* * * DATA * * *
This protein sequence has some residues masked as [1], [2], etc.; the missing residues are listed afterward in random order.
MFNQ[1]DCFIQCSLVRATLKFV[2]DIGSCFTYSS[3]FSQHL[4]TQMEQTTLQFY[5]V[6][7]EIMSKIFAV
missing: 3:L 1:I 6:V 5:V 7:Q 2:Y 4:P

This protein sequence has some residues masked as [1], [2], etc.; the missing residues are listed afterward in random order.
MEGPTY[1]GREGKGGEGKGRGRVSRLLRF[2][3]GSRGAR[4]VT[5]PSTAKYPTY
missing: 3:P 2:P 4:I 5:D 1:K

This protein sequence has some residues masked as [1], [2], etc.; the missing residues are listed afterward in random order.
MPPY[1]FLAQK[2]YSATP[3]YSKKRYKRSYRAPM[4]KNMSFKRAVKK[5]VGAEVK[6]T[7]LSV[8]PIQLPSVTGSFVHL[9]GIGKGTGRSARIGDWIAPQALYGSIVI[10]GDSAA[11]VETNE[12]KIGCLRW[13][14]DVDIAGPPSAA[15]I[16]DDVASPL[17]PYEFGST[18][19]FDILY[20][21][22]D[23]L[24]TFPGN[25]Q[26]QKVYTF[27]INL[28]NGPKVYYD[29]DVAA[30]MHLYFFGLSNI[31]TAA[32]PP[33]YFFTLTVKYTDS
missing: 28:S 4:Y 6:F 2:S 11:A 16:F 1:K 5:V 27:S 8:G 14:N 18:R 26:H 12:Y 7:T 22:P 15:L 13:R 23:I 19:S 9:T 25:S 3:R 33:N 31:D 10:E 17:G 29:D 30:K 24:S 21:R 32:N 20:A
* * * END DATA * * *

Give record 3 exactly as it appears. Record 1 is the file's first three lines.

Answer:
This protein sequence has some residues masked as [1], [2], etc.; the missing residues are listed afterward in random order.
MPPY[1]FLAQK[2]YSATP[3]YSKKRYKRSYRAPM[4]KNMSFKRAVKK[5]VGAEVK[6]T[7]LSV[8]PIQLPSVTGSFVHL[9]GIGKGTGRSARIGDWIAPQALYGSIVI[10]GDSAA[11]VETNE[12]KIGCLRW[13][14]DVDIAGPPSAA[15]I[16]DDVASPL[17]PYEFGST[18][19]FDILY[20][21][22]D[23]L[24]TFPGN[25]Q[26]QKVYTF[27]INL[28]NGPKVYYD[29]DVAA[30]MHLYFFGLSNI[31]TAA[32]PP[33]YFFTLTVKYTDS
missing: 28:S 4:Y 6:F 2:S 11:A 16:F 1:K 5:V 27:S 8:G 14:N 18:R 26:H 12:Y 7:T 22:P 15:L 13:R 23:I 19:S 9:T 25:S 3:R 33:N 31:D 10:E 17:G 29:D 30:K 24:S 21:R 32:N 20:A